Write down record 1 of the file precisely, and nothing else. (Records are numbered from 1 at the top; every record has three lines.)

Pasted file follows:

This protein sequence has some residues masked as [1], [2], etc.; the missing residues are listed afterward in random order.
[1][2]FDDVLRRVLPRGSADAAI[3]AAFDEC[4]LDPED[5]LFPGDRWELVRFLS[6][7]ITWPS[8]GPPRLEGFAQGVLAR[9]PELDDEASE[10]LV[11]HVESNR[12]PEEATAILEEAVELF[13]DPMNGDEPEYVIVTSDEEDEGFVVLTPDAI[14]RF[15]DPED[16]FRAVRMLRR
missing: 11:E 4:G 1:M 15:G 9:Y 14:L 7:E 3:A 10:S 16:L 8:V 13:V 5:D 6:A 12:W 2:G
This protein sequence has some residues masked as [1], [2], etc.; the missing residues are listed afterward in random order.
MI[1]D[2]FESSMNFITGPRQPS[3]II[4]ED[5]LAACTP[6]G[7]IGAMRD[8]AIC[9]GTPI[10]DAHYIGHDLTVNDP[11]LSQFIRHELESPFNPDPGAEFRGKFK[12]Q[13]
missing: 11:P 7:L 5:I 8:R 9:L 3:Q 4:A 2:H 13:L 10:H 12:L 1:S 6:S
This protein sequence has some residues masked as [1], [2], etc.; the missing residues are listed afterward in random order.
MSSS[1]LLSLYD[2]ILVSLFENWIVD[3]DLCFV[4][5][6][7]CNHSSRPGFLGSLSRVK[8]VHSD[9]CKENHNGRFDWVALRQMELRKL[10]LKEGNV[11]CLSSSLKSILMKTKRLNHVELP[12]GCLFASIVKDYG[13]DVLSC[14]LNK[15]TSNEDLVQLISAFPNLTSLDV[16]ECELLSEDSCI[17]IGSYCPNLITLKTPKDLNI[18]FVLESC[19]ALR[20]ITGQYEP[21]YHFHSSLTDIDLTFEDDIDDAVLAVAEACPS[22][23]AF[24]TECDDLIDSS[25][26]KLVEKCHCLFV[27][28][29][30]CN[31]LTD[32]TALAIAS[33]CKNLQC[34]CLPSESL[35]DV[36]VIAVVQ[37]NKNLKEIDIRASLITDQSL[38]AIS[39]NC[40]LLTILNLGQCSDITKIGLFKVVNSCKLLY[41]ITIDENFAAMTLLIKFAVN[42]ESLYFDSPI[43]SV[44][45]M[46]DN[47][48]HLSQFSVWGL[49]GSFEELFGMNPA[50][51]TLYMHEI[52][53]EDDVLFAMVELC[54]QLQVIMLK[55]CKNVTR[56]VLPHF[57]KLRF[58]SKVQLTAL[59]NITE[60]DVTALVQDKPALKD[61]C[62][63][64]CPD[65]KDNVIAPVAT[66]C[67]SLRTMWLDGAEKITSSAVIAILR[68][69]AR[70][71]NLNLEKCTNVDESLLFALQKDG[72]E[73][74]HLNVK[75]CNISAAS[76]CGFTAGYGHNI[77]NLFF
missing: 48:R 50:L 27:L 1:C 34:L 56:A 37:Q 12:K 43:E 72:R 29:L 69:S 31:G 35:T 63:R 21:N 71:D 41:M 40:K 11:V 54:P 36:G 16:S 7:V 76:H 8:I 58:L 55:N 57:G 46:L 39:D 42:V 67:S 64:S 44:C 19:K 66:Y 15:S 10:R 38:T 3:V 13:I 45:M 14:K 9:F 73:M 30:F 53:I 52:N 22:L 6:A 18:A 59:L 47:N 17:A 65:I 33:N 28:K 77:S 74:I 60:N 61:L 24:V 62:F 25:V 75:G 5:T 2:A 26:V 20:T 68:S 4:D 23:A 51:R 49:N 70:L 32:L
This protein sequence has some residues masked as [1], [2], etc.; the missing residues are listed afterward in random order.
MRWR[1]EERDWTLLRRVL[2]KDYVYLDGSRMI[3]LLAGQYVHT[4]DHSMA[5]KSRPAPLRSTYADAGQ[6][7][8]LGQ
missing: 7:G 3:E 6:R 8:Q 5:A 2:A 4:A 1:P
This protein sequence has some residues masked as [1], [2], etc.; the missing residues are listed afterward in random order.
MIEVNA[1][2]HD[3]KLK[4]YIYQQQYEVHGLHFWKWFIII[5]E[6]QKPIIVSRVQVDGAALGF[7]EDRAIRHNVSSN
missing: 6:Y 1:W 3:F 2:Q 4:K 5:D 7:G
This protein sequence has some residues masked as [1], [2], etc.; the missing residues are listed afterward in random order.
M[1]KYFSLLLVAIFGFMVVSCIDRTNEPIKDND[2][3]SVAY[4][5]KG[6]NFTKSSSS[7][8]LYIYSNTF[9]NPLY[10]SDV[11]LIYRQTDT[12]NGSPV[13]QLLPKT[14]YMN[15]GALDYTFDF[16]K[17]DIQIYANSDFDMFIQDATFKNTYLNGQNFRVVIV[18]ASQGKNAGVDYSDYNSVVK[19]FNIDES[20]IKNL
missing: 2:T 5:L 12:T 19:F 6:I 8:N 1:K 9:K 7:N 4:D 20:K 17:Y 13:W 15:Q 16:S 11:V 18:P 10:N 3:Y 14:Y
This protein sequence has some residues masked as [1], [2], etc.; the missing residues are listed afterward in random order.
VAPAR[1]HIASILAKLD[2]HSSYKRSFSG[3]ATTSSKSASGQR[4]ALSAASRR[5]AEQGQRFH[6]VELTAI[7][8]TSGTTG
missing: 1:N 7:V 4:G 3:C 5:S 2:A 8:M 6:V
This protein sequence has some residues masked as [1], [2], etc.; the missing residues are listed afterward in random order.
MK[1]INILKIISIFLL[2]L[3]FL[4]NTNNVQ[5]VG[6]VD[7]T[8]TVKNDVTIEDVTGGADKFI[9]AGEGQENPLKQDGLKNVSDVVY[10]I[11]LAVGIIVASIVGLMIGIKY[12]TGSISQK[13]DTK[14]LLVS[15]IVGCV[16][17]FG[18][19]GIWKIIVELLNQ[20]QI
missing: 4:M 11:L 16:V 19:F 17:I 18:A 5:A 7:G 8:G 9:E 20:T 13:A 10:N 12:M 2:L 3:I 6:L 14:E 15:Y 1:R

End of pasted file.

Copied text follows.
This protein sequence has some residues masked as [1], [2], etc.; the missing residues are listed afterward in random order.
[1][2]FDDVLRRVLPRGSADAAI[3]AAFDEC[4]LDPED[5]LFPGDRWELVRFLS[6][7]ITWPS[8]GPPRLEGFAQGVLAR[9]PELDDEASE[10]LV[11]HVESNR[12]PEEATAILEEAVELF[13]DPMNGDEPEYVIVTSDEEDEGFVVLTPDAI[14]RF[15]DPED[16]FRAVRMLRR
missing: 11:E 4:G 1:M 15:G 9:Y 14:L 7:E 3:A 10:S 16:L 8:V 13:V 5:D 6:A 12:W 2:G